So what do the fashion obsessed turn to when they want Ralph Lauren’s latest, but can’t quite stomach the hefty price tag? They look to his second labels. Offered by most of the big fashion houses, second labels are a way to get the style and prestige of couture at digestible prices. Not only are you getting what’s au courant in fabrics, cut and color, but you’re also getting the guarantee of quality as well as the image of the label.
These purse-tightening times call for dollar-maximizing measures. Luckily they exist for oenophiles and fashionistas alike. If it’s hard to justify paying $100 for your favorite Bordeaux, the chateau’s second wine is a smart way to get more bang for your buck. Most of the large and prestigious houses in Bordeaux have second labels that offer excellent value and drinking qualities. These wines generally shadow the style and characteristics of the flagship wines. So at $20-$50 a bottle, you’re uncorking wine that embodies the tradition, style and excellence of a grand vin, without the grand prices.
Second wines of classified Bordeaux chateaux are those that fail to make the exacting and very high standards of the chateau. Within the boundaries of a chateau, there are great differences in terroir: some sections have better soil than others, some better exposure, and some are planted with younger vines that yield lighter, less substantial wines. They grow up to four different grape varieties, some of which perform well in one year and some in another. Each variety is harvested and vinified separately, and, once the components have been aged, the winemaker starts tasting each barrel to select the blending proportions. It is during this elimination process that second wines emerge. They are good quality, just not the best.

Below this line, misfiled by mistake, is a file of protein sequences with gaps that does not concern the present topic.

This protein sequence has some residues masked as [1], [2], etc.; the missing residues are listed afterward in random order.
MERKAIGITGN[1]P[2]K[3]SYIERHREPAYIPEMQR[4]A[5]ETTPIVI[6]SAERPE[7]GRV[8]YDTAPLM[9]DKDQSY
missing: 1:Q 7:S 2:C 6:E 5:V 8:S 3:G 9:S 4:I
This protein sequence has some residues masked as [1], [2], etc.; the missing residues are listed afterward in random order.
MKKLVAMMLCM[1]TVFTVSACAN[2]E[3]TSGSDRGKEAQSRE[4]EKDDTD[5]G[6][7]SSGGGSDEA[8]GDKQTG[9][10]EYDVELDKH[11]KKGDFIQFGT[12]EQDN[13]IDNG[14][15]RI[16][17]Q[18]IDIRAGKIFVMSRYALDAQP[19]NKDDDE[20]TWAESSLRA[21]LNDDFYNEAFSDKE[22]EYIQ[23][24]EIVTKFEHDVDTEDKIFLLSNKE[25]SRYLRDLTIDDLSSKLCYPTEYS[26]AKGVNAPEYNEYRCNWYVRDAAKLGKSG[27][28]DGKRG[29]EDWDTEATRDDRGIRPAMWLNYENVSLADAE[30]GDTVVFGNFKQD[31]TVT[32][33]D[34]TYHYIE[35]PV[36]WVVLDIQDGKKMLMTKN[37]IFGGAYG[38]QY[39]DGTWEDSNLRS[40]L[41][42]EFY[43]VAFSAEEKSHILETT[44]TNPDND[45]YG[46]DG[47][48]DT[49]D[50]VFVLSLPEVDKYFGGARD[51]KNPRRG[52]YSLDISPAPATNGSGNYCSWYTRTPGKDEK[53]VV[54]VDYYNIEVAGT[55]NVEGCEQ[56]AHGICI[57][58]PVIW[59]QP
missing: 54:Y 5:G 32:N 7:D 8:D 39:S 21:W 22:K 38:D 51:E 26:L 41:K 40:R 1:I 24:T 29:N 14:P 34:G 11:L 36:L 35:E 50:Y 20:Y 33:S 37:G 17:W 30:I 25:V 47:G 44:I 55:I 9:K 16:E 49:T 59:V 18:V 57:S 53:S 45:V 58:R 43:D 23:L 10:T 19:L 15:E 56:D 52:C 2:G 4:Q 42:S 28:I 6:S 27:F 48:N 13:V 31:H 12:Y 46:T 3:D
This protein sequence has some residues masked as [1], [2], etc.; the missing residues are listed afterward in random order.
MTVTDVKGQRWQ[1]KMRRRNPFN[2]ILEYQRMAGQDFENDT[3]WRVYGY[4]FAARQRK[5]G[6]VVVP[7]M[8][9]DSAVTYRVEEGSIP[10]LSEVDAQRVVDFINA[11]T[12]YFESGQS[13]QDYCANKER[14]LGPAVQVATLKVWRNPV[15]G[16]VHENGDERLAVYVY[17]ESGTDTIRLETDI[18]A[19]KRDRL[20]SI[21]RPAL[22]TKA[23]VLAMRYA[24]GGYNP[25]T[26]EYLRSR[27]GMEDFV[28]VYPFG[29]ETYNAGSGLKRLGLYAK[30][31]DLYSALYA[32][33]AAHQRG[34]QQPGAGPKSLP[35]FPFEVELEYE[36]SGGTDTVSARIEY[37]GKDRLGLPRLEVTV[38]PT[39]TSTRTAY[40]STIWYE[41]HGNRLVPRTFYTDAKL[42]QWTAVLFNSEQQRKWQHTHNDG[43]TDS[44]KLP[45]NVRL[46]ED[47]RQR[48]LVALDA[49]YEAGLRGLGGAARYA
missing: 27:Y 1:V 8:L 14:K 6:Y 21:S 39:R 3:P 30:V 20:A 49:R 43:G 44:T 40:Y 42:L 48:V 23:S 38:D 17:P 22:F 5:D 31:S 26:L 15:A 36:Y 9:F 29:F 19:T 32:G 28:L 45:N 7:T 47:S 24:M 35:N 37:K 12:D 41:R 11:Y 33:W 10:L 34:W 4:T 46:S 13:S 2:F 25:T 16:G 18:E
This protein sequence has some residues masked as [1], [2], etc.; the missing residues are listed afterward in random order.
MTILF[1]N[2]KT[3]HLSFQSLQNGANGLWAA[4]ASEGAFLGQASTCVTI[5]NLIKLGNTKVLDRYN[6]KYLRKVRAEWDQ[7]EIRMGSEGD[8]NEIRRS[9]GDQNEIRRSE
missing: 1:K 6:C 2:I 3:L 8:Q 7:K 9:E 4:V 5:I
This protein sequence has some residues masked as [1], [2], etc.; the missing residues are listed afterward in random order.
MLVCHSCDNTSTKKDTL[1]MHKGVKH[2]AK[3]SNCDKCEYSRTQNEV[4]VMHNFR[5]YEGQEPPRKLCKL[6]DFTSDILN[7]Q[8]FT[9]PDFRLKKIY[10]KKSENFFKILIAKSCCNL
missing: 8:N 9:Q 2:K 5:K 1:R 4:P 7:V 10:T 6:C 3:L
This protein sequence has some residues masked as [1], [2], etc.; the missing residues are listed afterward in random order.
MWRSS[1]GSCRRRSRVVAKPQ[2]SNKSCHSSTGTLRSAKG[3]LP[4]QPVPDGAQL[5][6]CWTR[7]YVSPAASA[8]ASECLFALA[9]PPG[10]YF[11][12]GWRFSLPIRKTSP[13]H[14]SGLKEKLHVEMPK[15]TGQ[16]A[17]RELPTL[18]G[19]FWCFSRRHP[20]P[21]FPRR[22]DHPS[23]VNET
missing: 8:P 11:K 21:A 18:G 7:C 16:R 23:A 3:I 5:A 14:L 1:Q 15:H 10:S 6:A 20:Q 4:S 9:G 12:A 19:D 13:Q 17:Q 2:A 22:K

The production of second wines in Bordeaux can be traced back to the 8th century but became commercially important in the 1980s when increasing competition forced chateau owners to select grapes more rigorously to justify high prices. This means that up to 50 percent of the grapes are cut and discarded before they ripen so that the vines concentrate their flavors and improve quality. By harvest time, up to 25 percent of the crop may further be eliminated. The winemaker selects from what remains. Having undergone such a selective process, it should be expected that even second wines from the most prestigious chateaux will be very good.
At a recent StarChefs tasting, the following second wines were recommended
by our panel of sommeliers. The next time you desire the opulence and
splendor of a Bordeaux, consider these great wines that just happen to
be great values as well.
Château Tour Simard Saint-Emilion Grand Cru
Chevalier de Gruaud Saint-Julien 1999
Clos Labère Sauternes 2000